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The museum is situated in the former home of Timothy Hackworth, "Soho House", or "Soho Cottage", which was the preferred name of the Hackworth family. Built on the original Stockton and Darlington Railway Shildon Works site, which later, when Timothy Hackworth launched his own engineering works, became "Soho Works".
The museum tells the story of the part played by Timothy Hackworth in the birth of passenger railways with the Stockton and Darlington Railway, and the contribution he and the people of Shildon made to the development of the railways throughout the world.
With the rooms restored to the original 1831 period, audio visual displays and exhibits demonstrate the development of the early railways.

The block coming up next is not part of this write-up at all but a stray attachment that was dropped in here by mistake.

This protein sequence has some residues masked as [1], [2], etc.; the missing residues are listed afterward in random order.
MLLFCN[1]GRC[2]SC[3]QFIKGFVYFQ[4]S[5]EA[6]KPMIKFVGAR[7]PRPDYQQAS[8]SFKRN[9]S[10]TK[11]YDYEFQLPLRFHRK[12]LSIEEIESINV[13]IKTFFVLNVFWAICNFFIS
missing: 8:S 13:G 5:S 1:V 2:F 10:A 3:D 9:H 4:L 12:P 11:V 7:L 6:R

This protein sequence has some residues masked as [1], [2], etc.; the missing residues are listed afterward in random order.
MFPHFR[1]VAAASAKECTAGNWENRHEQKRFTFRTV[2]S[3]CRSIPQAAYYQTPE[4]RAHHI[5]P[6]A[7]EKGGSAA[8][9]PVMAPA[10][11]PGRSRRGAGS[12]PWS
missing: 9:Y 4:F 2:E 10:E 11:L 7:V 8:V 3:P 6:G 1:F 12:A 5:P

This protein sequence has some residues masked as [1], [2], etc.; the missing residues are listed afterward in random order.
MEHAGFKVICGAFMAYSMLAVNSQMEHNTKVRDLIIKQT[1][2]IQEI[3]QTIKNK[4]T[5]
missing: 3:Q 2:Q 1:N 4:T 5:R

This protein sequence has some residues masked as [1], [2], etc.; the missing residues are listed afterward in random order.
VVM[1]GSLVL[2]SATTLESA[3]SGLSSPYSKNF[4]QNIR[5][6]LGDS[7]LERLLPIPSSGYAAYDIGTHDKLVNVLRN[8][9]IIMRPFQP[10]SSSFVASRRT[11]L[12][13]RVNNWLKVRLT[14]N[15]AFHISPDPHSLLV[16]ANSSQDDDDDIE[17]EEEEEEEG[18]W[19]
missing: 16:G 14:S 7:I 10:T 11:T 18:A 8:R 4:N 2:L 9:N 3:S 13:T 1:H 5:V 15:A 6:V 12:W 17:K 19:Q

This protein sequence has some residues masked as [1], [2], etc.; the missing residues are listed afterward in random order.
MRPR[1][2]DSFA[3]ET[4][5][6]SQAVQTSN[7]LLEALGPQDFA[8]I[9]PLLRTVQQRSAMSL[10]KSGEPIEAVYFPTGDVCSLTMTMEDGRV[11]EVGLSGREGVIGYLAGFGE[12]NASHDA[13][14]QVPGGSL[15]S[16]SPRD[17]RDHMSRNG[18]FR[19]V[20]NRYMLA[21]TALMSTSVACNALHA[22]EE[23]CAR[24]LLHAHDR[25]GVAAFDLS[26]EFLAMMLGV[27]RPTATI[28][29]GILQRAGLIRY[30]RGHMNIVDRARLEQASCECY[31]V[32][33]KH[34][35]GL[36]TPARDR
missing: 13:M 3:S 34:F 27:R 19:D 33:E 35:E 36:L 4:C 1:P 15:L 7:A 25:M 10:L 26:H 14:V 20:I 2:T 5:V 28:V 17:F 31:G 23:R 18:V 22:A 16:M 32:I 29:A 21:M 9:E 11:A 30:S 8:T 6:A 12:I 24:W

Around the 15 acre site there remains relics of the days when the Stockton and Darlington Railway were the centre of the railway revolution. The Soho Engine Shed features a hot air underground heating system, the purpose of which was to dry newly painted locomotives; the Black Boy Stables which played an everyday working part in the Company and the important contribution they played in the movement of coal from the South Durham coalfields.
The village of New Shildon was established by Timothy Hackworth and grew around his works and home and as the importance of the Stockton and Darlington Railway became more prominent, combined with Old Shildon, they became Shildon Town, one of the major railway engineering towns in the world.
The influence on the life of the townsfolk, who were predominantly employed on the railways, can still be felt today.